Mrs Jasmine David admits there were doubts at first, “We asked ourselves how will design thinking be carried out in a classroom of nine-year-olds?”
“What does design thinking look like from the perspective of 10 to 12-year-olds?
“Is it even possible to apply a meaningful design thinking learning experience within a primary school environment?”
Undeterred, they ploughed on and came up with a “Play, Passion, Purpose” progression for the lower, middle and upper primary levels, respectively.
“It allows students to firstly be introduced to the foundational aspects needed for design in a natural environment; followed by the deepening of this learning through student-centric experiences of creation; and finally, to apply all they have learnt to opportunities that empower them to be young changemakers who benefit the community through design thinking,” explains Ms Jasjit Kaur.
PLAY: At the lower primary level, all students are automatically signed up for this and parent volunteers facilitate the process. This is done at recess time through unstructured play at its makerspace, Hildan Playscape. Students entertain themselves with resources like Strawbees, Quirkbot, Dashbot and Cubetto that expose them to computational thinking skills such as decomposition/recomposition, pattern recognition and abstracting. Continuing the spirit of free play from their pre-primary schools allows them to pick up these skills in a natural way.
Lower primary students at Hildan Playscape, the makerspace where they learn computational thinking skills.
PASSION: At the middle primary level, the infusion of design thinking elements begins in the compulsory Values In Action (VIA) programme. This is where students, already immersed within the culture of play during lesson time, are able to create something they are passionate about through creative exploration. These can be handmade toys for others using recyclables, or a product to improve their classroom and school environment.
Primary 3 students sharing their upcycled game creations with kindergarten students.
PURPOSE: At the upper primary level, students who may not have received as much exposure will get a more rigorous interaction with design thinking through VIA, Art lessons and the Ministry of Education’s Innovation Programme. Through them, they work in teams to solve a problem, undergoing the entire design process in the shoes of a real user in testing out a prototype. For instance, one was designed where a walking stick and umbrella were integrated into one device for use by an elderly person.
During Art Lessons, students create prototypes to solve existing constraints or problems they face in the classroom or by others in society.
Mr Ng acknowledges that play allows students to explore different mediums and exercise their creativity, “They develop a passion to create something that is purposeful.
“Through the process of purposeful play, students will also learn to adapt to their peers, take on multiple perspectives and develop character traits such as resilience and discernment.”
Apply this onto an authentic community problem and chances are, students are more ready to look at it from multiple perspectives.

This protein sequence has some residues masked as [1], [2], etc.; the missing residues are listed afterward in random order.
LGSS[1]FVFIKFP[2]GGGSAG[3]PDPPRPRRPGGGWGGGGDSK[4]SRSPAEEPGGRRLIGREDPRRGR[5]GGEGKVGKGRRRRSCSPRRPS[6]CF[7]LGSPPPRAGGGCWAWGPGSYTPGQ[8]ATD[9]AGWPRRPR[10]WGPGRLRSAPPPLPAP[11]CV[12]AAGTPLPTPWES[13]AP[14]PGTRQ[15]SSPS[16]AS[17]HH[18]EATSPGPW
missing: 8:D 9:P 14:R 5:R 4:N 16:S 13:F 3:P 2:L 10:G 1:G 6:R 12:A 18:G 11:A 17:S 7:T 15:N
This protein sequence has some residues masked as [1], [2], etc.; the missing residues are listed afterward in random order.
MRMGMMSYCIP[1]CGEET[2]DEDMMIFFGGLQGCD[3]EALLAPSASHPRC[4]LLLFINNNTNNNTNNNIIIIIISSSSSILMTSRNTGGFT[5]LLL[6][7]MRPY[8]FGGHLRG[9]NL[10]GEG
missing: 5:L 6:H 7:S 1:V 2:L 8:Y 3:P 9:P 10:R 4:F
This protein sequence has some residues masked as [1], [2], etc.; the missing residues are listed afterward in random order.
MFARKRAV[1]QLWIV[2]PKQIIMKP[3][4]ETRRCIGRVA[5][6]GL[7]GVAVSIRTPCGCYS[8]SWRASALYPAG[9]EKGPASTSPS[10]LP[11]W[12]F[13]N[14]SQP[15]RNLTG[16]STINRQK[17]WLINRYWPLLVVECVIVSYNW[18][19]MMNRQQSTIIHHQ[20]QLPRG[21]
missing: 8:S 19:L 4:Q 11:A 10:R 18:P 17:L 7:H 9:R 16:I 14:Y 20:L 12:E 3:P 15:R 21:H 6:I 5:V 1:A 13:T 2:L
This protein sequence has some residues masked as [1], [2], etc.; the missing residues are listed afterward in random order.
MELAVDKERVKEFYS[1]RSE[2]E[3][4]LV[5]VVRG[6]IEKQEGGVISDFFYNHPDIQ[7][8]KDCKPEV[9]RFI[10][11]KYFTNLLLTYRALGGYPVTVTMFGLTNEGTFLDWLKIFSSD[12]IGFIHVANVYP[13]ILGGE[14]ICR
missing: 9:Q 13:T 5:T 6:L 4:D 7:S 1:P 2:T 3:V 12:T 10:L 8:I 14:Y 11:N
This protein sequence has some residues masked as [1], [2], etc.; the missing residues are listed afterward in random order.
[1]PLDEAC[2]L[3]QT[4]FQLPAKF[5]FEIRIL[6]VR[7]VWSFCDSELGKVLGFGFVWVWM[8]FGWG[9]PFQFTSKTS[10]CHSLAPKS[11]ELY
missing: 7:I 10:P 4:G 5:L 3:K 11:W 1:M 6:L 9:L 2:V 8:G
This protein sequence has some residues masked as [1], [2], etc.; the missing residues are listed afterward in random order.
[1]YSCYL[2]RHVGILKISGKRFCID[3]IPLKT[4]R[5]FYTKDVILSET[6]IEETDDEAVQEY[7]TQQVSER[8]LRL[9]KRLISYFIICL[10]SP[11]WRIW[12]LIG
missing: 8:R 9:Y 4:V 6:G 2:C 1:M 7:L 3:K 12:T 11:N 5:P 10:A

“Using discernment, adaptability, empathy and resilience, students try out various creative methods to solve these problems.
“In the process, they create an innovative solution that impacts someone in the
community. This problem-solving process develops our students into changemakers
Formerly a communications designer, Ms Michelle Kan joined Ministry of Education in 2010 as an art teacher and was posted to Anderson Secondary School.
While there, she came up with The Board Game Project in 2017 for the Secondary 2 students.
It involves designing an educational board game to introduce the rich history and heritage of Ang Mo Kio to Primary 1 to 3 students that they had to then pitch to a client.
AMK HERITAGE TRAIL:
This is done on the back of the Ang Mo Kio Heritage Trail project, organised at the start of the academic year by the Humanities Department, to teach the Secondary 2 students about this unique new town.
We find out more about how Ms Kan put The Board Game Project together.
What compelled you to design The Board Game Project?
The idea of the Board Game project was conceived after feeling disappointed while observing a lack of empathy amongst some of our youths. Hence, I developed the project in hope that it would help students learn how to understand others from the process of creating a product that would benefit the end-user.
What were some of your considerations as you drafted the design brief?
I wanted the students, whom I broke up into groups of four, to understand and empathise with the target audience of the board game. As they come up with the design, I want them to practise independent learning and creative problem solving. In addition, I made sure to create as authentic an experience as possible, emulating the process of designing a product/experience.
How did you make sure that students learn empathy in the design process?
To teach them empathy, they were instructed to design with the target users in mind, encouraging them to think about how their completed product would cater to them. For instance, I constantly asked, “Do you think this can be understood by a six to eight-year-old kid?” To ensure a fair assessment, I gave each team member a theme to oversee, and ensured the individual grade had a higher weightage than the group component.
As a facilitator and advisor, how do you perform your role in the classroom?
The project was split into stages with manageable expectations. I scaffolded their learning through the whole design process – from the research to idea-proposal stage, right up to the final sales pitch – by designing templates with key questions that guided their thinking process.
Some of the templates provided to the students to facilitate their design of the board game.
How do you try to make the experience authentic for the students?
Once they completed their mock-ups, the students pitched their idea to a teacher I invited as the ‘client’. They then had one minute to convince the ‘client’ that their board game addressed the given brief in the most effective way. The students also evaluated one another’s games.
The judging score sheet for the ‘clients’.
Setup of the Art Room in preparation for the sales pitch session
What next for The Board Game Project?
The project concept is evolving as I tweak it every two years to improve the process.
Moving forward, I hope to expand this project to formally collaborate with other subjects like English, Mathematics and Science, so students can synthesise what they have learnt and use the knowledge in the development of ideas.